The newspaper article contradicts the Wikepdia entry on Dr Martens shoes. Wikepedia states that, “The first Dr. Martens boots
in the United Kingdom came out on 1 April 1960”, [my emphasis] which is hardly surprising since they were invented immediately after World War 2, by a German in Germany. This is confirmed by the official history of the Dr Martens brand (at http://www.drmartens.com/uk/history
). The 80 year old error stems from the fact that the UK licensee of Dr Martens was founded in 1901. So the newspaper writer was sloppy. Also like postwarblue I have no recollection of them at CH in the 1950s, hence the 80 year has to be incorrect, for postwarblue is surely much more reliable than (any?) newspaper writer.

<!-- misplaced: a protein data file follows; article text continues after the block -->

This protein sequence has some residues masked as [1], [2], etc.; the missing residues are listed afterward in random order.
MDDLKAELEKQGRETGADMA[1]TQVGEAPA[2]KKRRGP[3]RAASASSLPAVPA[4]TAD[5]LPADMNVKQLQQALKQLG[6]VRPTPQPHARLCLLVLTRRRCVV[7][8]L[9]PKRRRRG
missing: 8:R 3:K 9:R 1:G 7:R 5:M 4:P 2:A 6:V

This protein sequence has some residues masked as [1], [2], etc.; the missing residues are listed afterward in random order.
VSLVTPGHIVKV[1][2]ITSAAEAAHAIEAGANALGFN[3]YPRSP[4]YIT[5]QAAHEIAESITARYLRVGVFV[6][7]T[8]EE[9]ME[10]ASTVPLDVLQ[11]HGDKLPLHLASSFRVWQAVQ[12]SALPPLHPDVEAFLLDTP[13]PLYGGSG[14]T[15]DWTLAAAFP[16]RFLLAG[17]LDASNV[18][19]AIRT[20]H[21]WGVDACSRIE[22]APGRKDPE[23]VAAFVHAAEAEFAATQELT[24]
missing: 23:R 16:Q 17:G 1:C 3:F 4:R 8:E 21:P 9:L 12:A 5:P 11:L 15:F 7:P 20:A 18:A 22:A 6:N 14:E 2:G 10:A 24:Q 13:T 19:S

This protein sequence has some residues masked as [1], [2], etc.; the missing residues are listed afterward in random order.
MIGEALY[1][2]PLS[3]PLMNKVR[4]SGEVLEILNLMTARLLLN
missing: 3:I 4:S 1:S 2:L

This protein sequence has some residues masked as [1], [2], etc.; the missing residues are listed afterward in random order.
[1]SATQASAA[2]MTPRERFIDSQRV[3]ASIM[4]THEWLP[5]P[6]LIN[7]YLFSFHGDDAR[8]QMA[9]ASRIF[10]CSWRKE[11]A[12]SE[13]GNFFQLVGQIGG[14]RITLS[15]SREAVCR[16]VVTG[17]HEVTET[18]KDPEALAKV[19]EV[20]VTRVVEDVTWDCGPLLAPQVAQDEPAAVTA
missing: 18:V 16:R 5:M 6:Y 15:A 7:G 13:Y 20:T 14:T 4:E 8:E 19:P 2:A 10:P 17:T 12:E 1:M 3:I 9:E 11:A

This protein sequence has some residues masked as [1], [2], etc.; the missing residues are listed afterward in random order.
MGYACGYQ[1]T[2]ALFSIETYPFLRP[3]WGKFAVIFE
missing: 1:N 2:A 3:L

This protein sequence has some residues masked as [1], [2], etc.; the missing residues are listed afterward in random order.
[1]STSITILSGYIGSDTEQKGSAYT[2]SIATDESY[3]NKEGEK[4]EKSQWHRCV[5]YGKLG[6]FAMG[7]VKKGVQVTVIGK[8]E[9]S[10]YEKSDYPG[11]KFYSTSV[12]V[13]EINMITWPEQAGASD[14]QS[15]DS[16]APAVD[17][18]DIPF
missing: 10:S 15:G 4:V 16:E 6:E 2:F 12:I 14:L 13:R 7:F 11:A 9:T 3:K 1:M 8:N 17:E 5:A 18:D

Housey shoes in the 1950s had no brand name, were heavy, black, strong, laced, somewhat inflexible and with a simple toecap. One peculiarity they had was that the soles were permanently curved (along the direction running from heel to toe), as a result of their sole’s inflexibility I presume. They lasted well and in my case were usually outgrown rather than outworn. Occasionally one was issued with a second hand pair (by Mr Henderson of “The Wardrobe”), if they were in good condition. Leavers could sometimes keep their Housey shoes, but only if their shoes were unusual (eg size 13 or larger and/or unusually wide).